I will first explain why sticky wages matter, then explain why I prefer to focus on sticky wages rather than sticky prices.

Let’s start with a small-scale example to see how sticky wages work. Assume that the demand for refrigerators is unit elastic. For some reason, people are willing to spend more money on refrigerators than in previous years. This shifts the demand curve to the right, but that does not necessarily increase the number of refrigerators sold. In the case of full employment, this only causes wages and employment to rise, and refrigerator manufacturers simply increase the price per unit of the refrigerator. Nevertheless, if NGDP growth rates are low, wages will react to it, and we expect them to be highly sticky. In such a case, refrigerator manufacturers will likely respond to the change in demand by selling more refrigerators. Sticky wages aren’t the only reason for that, but it’s one of the most important reasons.

The evidence that wages are sticky in the short run is so obvious that I’ll take it as given. Instead, let’s look at a few ways to think about sticky wages. The conventional method of thinking about sticky wages is W/P. I think this works well in certain circumstances and not in others. For example, W/P will work well if the refrigerator industry is perfectly competitive. The MC curve shifts upward less than the demand curve, and output increases, so prices will increase, and W/P will fall. This would be a classic sticky wages scenario that leads to countercyclical real wages. But in a monopolistic competitive industry, for example, W/P will not work that well. A scenario in which neither wages nor prices will increase is likely, or both may increase very slightly and at similar rates. In such a case, W/P would be roughly the same, making it very difficult to explain business cycles in terms of W/P.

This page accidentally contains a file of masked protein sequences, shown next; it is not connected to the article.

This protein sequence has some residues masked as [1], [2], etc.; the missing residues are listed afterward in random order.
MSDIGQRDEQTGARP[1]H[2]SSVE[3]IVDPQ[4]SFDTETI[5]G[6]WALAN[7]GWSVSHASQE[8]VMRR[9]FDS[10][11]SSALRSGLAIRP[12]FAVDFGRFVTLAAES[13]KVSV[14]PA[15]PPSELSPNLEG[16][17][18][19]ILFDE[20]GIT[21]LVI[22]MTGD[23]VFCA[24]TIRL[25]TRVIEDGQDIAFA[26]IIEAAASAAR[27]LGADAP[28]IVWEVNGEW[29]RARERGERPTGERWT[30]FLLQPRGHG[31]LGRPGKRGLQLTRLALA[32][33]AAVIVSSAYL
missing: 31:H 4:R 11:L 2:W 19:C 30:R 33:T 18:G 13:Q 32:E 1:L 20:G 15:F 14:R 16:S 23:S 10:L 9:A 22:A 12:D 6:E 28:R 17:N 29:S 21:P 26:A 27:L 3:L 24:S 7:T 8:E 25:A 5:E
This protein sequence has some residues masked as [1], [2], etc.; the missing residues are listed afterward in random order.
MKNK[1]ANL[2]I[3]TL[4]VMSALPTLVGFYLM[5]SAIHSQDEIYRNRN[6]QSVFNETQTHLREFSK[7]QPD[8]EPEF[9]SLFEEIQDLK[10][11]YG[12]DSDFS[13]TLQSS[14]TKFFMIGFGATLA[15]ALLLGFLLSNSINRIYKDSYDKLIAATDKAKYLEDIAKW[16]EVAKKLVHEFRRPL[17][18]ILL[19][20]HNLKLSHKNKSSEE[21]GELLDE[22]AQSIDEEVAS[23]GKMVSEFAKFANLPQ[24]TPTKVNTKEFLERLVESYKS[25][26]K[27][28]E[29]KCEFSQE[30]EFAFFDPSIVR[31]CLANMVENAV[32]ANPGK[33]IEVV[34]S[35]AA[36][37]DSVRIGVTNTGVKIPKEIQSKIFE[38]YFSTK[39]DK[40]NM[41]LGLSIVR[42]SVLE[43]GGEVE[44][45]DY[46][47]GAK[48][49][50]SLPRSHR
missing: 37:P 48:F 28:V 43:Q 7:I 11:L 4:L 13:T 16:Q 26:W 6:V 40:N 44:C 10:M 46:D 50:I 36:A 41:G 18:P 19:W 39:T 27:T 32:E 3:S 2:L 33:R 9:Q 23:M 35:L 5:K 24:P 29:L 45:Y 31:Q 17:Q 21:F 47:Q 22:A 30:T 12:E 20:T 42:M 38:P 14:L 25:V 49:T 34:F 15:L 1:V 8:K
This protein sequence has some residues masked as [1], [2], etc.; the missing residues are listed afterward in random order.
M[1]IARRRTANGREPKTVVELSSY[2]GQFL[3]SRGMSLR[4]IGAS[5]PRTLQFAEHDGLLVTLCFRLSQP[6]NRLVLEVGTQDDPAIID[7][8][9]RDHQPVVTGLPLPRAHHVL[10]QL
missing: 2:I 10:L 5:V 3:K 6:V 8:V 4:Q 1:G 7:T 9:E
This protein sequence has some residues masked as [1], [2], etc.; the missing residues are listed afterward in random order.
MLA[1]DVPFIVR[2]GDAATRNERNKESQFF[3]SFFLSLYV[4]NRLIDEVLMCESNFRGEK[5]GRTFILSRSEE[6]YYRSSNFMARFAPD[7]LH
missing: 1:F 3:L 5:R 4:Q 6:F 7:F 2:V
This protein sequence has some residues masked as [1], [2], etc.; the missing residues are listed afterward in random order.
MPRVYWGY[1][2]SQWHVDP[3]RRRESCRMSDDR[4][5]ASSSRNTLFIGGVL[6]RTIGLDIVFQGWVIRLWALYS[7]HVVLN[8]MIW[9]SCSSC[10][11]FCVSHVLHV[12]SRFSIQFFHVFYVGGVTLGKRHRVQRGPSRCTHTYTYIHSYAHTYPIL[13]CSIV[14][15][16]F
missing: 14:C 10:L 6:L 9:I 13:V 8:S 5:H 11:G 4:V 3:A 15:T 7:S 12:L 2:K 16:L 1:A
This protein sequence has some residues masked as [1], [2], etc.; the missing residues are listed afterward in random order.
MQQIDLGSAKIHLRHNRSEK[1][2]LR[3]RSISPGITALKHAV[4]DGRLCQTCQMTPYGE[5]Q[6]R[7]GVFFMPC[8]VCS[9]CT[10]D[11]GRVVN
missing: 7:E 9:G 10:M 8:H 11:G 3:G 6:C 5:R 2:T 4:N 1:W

I think W/NGDP is much more useful than W/P. Nominal hourly wages are sticky, so it’s natural to expect hours worked to fall when nominal spending falls. W/P and W/NGDP are actually unrelated phenomena. Both stickinesses exist, but the key macroeconomic problem is nominal wage stickiness. On the other hand, microfoundations won’t help you beyond this point. The key is aggregate wage stickiness; it would be misleading to think about specific industries or firms. Suppose Saber Steel laid off a large number of workers in a recession. Saber Steel would have done this not because wages were sticky in the steel manufacturing industry but because wages were sticky in other markets or industries. Because wages outside of the steel industry are sticky, a reduction in total labor compensation leads to fewer hours worked. People or firms will buy less steel during a recession, but many everyday purchases will remain roughly the same. Thus, in a recession, for example, Burger King employees or cashiers are less likely to lose their jobs, while steelworkers are more likely to lose their jobs.